20 CFR 404.350, 404.354(b), and 404.355(a)
A question has been raised as to whether the claimants are entitled to child's insurance benefits on the worker's earnings record.
The claimants were born in Mississippi on December 13, 1965, and January 2, 1967, respectively. The worker is shown as the father on each claimant's birth certificate, although the information appears to have been provided by the mother. The worker and the claimants' mother were married in Mississippi on January 30, 1967. Sometime thereafter they moved to Indiana. The worker lived with the claimants and their mother until July 2, 1970, when he moved elsewhere and reportedly ceased contributing toward the claimants' support. The marriage was never formally dissolved. The worker died on November 7, 1982, while he and the claimants were domiciled in Indiana.
The worker orally acknowledged paternity of the two children. Statements from his mother and his two brothers suggest that the oral acknowledgment took place at least as early as the date of the marriage, and probably occurred as early as the date of each child's birth.
At the time of his death, the worker had not acknowledged in writing that the claimants were his children nor had he been decreed by a court to be their father or to contribute to their support. Thus, the only basis for the claimant's entitlement would be under section 216(h)(2)(A) of the Social Security Act, 42 U.S.C. 416(h)(2)(A). Under that section:
Indiana law provides that one way inheritance rights may be conferred on an illegitimate child is ". . . (2) if the putative father marries the mother of the child and acknowledges the child to be his own." The law continues as follows:
Ind. Code Ann. 29-1-2-7 (West 1979) (identical to Ind. Ann. Stat. 6-207 (Burns 1953)).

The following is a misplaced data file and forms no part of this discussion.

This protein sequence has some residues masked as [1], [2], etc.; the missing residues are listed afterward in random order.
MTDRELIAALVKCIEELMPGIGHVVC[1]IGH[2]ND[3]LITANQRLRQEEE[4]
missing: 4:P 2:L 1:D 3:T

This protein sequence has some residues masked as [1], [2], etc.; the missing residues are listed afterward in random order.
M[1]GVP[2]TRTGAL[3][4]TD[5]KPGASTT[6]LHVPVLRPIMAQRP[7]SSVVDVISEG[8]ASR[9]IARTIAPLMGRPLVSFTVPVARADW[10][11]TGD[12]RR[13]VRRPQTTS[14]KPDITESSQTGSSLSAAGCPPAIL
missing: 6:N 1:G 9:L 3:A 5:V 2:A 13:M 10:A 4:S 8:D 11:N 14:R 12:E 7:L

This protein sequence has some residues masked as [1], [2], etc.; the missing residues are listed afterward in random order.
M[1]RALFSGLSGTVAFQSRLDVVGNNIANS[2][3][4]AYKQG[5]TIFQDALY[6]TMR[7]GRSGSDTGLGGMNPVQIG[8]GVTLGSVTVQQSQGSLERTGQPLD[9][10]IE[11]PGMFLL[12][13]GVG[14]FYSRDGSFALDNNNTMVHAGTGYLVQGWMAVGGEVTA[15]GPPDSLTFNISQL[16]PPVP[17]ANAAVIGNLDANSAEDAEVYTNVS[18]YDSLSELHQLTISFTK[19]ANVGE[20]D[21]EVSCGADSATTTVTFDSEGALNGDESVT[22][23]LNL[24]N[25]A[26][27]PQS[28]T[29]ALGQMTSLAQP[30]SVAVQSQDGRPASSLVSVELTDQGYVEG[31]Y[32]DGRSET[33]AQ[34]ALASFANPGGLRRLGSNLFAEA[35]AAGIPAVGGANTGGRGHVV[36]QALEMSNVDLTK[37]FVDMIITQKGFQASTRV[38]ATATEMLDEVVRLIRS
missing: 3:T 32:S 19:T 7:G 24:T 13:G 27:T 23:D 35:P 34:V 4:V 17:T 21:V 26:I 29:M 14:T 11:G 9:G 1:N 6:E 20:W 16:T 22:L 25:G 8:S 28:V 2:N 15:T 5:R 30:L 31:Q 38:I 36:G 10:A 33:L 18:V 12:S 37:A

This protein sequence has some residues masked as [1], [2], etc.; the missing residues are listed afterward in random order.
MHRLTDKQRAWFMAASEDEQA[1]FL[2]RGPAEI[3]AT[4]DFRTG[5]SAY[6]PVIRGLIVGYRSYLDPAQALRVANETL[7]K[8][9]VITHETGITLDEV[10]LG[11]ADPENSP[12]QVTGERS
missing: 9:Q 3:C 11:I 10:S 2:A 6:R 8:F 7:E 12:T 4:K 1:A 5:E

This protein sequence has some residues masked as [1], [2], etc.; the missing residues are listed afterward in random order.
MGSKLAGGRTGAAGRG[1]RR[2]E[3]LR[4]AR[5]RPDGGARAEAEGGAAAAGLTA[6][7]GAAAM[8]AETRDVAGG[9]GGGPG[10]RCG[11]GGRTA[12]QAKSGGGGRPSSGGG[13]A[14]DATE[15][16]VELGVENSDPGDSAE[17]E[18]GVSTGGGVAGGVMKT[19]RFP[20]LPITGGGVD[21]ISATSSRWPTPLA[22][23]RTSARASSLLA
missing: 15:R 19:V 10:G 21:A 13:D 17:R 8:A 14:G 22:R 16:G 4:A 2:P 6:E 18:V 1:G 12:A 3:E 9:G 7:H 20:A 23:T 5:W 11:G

At the time the Indiana statute was enacted in 1953, the Indiana Probate Code Study Commission commented that "Proof of acknowledgment as required in condition (2) above is left to the facts in each case as at present." Cases decided under the previous statute, which also did not set standards for acknowledgment, had held that oral statements or acts of "clear," "unambiguous," "definite," "certain," "plain," or "unequivocal" nature supported a finding of acknowledgment of an illegitimate child. Oral statements such as "the kid is dead-sure mine," the "only child I had," "the girl belongs to me," and "she is my daughter" were held sufficient. Townsend v. Menely, 74 N.E. 274 (Ind. App. 1905); Campbell v. Campbell, 124 N.E. 407 (Ind. App. 1919); Horner v. Boomershine, 161 N.E. 641 (Ind. App. 1928). Those prior standards have been cited with approval in cases arising under the present statute. Hooley v. Hooley, 226 N.E.2d 344 (Ind. App. 1967); Haskett v. Haskett, 327 N.E.2d 612 (Ind. App. 1975).
Accordingly, in Indiana, an acknowledgment need not be written. Oral acknowledgment, or acknowledgment by acts or conduct, is sufficient as long as there is evidence from sources other than the mother that is definite, certain, and unequivocal. Thus, a birth certificate standing alone is not a sufficient acknowledgment where the certificate appears to have been filled out without the knowledge or consent of the putative father. In this case, however, the mother's statements of paternity, on the birth certificate and elsewhere, are supported by corroborative evidence. For example, there are statements of relatives who heard the worker informally acknowledge the children. Therefore, under the above-cited language f the statute, as well as the controlling case law standards, a finding of oral acknowledgment, sufficient to confer inheritance rights, is supported under Indiana law. The claimants are the worker's children and, since the other entitlement requirements are met, they are due child's insurance benefits on his earnings record.